|Named By:||Louis Agassiz in 1835|
|Time Period:||late Cretaceous, 112-70 Ma|
|Location:||Known mostly from Europe, Canada - Saskatchewan, and the USA - Alabama, Colorado, Georgia, Kansas, New Mexico and South Dakota. Similar teeth are also known from other parts of the world hinting at a possibly cosmopolitan distribution|
|Size:||Largest species such as P. mortoni estimated at 10 meters long|
|Fossil(s):||Mostly teeth, but scales, vertebra and a jawbone fragment are also known|
|Classification:||| Chordata | Chondrichthyes | Elasmobranchii | Selachimorpha | Hybodontoidea | Ptychodontidae ||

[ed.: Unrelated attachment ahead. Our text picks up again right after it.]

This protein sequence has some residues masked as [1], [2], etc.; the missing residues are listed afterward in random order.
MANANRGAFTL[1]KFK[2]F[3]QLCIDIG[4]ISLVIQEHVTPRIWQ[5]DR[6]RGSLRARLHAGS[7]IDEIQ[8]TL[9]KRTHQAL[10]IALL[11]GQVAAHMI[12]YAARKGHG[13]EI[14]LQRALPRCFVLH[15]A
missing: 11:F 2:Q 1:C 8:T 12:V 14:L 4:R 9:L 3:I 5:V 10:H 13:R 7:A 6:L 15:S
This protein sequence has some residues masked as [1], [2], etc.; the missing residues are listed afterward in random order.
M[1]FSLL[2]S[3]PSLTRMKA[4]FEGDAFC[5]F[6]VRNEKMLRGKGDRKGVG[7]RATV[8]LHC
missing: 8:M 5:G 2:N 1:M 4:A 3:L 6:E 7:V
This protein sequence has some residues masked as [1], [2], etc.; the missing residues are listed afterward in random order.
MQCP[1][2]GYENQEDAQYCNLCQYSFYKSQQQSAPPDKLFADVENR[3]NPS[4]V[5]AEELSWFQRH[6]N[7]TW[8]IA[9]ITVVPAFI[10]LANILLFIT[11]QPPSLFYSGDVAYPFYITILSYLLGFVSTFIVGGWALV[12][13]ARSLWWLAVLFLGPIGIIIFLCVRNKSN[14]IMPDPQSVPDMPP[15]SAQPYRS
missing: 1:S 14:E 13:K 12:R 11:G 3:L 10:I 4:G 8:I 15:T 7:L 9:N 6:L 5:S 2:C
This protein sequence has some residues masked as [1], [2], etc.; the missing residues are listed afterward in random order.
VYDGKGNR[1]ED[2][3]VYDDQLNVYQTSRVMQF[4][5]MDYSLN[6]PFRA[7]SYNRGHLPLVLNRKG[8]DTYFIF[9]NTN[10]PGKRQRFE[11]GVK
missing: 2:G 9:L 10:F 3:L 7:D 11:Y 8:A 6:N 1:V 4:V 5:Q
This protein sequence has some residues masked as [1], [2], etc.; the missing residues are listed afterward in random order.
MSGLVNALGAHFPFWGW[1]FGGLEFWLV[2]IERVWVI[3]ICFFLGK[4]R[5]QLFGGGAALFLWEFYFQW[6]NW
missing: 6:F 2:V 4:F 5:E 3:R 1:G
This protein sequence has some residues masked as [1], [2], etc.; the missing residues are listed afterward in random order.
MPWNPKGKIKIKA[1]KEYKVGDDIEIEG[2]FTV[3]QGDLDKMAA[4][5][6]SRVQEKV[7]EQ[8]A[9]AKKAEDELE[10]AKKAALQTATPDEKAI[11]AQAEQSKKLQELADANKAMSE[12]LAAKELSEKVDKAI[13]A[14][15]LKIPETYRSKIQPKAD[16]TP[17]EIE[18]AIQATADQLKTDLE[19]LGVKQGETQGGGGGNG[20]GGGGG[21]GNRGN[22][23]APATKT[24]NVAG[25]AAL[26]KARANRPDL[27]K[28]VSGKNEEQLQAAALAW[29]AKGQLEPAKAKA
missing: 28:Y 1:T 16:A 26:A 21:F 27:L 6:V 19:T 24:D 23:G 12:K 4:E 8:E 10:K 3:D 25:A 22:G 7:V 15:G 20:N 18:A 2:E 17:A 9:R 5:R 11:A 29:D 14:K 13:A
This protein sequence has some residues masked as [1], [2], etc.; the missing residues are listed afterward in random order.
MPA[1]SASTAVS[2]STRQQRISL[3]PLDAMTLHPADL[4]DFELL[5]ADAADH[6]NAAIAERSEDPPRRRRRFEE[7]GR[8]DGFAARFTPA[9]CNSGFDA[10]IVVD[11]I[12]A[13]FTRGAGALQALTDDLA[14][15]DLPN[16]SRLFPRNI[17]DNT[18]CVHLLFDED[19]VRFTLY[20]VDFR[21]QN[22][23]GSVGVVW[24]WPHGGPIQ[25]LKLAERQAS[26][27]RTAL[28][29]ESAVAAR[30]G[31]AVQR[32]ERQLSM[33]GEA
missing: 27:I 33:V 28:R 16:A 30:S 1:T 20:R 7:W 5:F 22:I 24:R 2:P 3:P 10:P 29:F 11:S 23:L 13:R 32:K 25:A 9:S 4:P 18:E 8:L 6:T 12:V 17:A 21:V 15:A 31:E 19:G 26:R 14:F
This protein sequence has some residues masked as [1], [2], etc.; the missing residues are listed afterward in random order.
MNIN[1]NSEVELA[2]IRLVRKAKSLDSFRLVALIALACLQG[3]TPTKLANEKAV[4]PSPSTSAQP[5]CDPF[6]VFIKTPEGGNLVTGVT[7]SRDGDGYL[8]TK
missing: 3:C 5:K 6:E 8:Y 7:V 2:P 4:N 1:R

Ptychodus is a genus of extinct hybodontiform sharks. As well as a genus of durophagous (shell-crushing) sharks from the Late Cretaceous. Fossils of Ptychodus teeth are found in plenty in many of the Late Cretaceous marine sediments. There are many species among the Ptychodus that have been uncovered on all the continents around the globe. Such species are Ptychodus mortoni, P. decurrens, P. marginalis, P. mammillaris, P. rugosus and P. latissimus to name a few. They died out approximately 85 million years ago in the Western Interior Sea, where a majority of them were found. A recent publication found that Ptychodus are classified as neoselachian versus hybodont or batoid.